Member of Adelphi University’s 10 Under 10.“Every day is a new beginning to understanding humanity more.”—Katherine Herrera ’06
Katherine Herrera has always felt connected to nature. “I’m from Pereira, Colombia, in the central Andes mountain range. I lived in a small city, but every weekend I would go to a farm house we had.” From interacting with people from the mountains and rural areas, she learned about herbal teas and medicinal plants and a natural form of healthcare.
At age 15, after growing up in South America, she came to the United States to escape the violence and economic turmoil of her country. “I fell in love with the United States,” said Ms. Herrera, who chose to go to Adelphi for college because of the opportunities the University had to offer, and so she could remain close to her family members who had also immigrated to New York.
At Adelphi, she found a nurturing community among fellow learners and teachers. “The professors at Adelphi always encouraged you to believe in yourself, made you feel you were worth it, pushed you to go for whatever you wanted,” she said.
Her senior year, she took Plants and Human Affairs, a science seminar in which she learned about ethnobotany; the relationships among plants, people, and people’s cultures. “That’s when I realized, ‘wow, this is actually a field of study, this could be my career,’” she said.
After taking this course she had to decide whether she wanted to go straight to medical school or explore ethnobotany further. The majority of the books the class had read during the course Plants and Human Affairs were written by one of the world’s leading ethnobotanists, Michael Balick. Adelphi Professor Russell suggested that, if she was still debating what to do, to talk to Michael Balick himself. “I thought, ‘is that possible…to talk to a world-renowned ethnobotanist?’” Professor Russell’s response was, “Yes, we are all human.”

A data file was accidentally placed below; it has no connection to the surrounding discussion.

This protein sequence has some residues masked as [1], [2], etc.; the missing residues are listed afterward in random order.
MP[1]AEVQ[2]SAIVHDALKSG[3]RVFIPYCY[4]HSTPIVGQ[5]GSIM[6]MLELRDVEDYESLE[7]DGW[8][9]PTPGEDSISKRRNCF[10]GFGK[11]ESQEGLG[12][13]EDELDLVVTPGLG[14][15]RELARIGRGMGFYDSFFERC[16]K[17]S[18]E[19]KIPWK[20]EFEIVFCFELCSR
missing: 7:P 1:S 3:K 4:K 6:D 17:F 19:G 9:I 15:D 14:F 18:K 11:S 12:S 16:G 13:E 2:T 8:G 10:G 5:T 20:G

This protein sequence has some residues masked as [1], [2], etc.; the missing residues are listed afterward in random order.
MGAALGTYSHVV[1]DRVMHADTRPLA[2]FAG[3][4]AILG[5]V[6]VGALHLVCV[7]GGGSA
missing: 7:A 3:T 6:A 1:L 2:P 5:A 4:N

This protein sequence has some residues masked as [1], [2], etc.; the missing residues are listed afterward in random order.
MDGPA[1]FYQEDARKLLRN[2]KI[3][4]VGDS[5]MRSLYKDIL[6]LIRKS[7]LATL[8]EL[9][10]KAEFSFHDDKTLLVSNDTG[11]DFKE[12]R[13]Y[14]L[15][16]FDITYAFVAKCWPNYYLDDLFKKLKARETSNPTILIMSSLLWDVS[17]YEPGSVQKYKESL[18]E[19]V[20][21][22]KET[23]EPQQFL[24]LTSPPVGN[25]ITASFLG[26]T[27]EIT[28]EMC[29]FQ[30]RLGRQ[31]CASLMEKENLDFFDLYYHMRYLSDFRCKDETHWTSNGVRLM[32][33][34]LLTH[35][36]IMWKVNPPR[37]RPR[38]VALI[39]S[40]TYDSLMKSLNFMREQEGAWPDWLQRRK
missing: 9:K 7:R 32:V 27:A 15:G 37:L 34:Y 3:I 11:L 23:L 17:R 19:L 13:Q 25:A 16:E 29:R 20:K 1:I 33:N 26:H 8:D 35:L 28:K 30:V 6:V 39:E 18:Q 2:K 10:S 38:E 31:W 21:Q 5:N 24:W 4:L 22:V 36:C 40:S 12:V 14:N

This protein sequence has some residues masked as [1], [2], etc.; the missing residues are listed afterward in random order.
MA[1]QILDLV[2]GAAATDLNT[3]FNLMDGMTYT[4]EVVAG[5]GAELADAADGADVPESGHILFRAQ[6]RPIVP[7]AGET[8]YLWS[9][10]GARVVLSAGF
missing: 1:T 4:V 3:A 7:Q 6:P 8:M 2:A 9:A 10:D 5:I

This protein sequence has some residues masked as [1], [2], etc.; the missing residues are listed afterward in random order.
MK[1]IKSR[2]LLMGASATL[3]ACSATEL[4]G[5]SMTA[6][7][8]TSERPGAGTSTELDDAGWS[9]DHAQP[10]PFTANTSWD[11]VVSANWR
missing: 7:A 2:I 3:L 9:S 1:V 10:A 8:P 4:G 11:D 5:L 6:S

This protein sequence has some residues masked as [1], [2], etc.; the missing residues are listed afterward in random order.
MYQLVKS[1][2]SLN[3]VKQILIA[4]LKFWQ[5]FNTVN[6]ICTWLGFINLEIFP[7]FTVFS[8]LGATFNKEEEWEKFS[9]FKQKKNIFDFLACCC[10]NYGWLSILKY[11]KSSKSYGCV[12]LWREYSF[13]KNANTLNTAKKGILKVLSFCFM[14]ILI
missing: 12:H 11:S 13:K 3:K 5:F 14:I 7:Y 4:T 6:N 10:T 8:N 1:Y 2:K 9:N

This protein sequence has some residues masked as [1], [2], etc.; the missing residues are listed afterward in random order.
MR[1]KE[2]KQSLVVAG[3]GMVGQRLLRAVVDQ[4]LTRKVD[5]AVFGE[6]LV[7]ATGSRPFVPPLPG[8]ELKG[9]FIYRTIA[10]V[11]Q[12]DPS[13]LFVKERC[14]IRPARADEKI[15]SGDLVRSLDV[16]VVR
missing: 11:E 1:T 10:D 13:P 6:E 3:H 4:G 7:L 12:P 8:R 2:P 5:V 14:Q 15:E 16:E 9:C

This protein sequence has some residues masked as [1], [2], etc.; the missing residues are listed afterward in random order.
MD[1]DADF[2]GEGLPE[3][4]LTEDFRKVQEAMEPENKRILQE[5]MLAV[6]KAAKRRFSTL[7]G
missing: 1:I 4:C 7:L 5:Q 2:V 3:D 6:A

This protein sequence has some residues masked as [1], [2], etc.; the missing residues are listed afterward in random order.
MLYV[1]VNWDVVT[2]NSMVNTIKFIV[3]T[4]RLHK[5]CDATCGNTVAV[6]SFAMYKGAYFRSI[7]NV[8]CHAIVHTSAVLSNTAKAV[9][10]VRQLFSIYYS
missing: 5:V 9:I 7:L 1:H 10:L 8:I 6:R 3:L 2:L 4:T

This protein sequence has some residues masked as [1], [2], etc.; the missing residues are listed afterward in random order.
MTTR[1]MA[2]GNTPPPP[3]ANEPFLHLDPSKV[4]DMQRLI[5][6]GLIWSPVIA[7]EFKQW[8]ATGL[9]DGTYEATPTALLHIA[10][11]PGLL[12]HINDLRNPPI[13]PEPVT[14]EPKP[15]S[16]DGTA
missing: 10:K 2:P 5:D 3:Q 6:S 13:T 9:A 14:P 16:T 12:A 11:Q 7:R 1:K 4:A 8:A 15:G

At the time Ms. Herrera did reach out to Balick, he happened to be looking for a research assistant. “Because he did his Ph.D. at Harvard, studying the palms of Colombia, he was so happy when he learned I was from Colombia. It felt like a really deep connection…it just worked,” she said. “I think it was serendipitous that we met. Sometimes in life things align. You’re not thinking or planning that it’s going to happen, and it does.”
Ms. Herrera has been working at the Institute of Economic Botany at The New York Botanical Garden since 2006. As a research assistant to Dr. Balick’s Micronesian project, she has traveled to the Pacific Islands; places that she never dreamed she would have the opportunity to see.
When she arrives at these islands, she speaks with the local chiefs, traditional leaders, and explains to them she wants to study their plants used for medicine. “These people have been scientists and observers for thousands of years. They know so much about the forest, jungle, plants. They are our informants, our local experts. We are asking them to teach us,” she said. “We’re interested in recording and preserving this local knowledge so that the culture of those traditions is not lost.”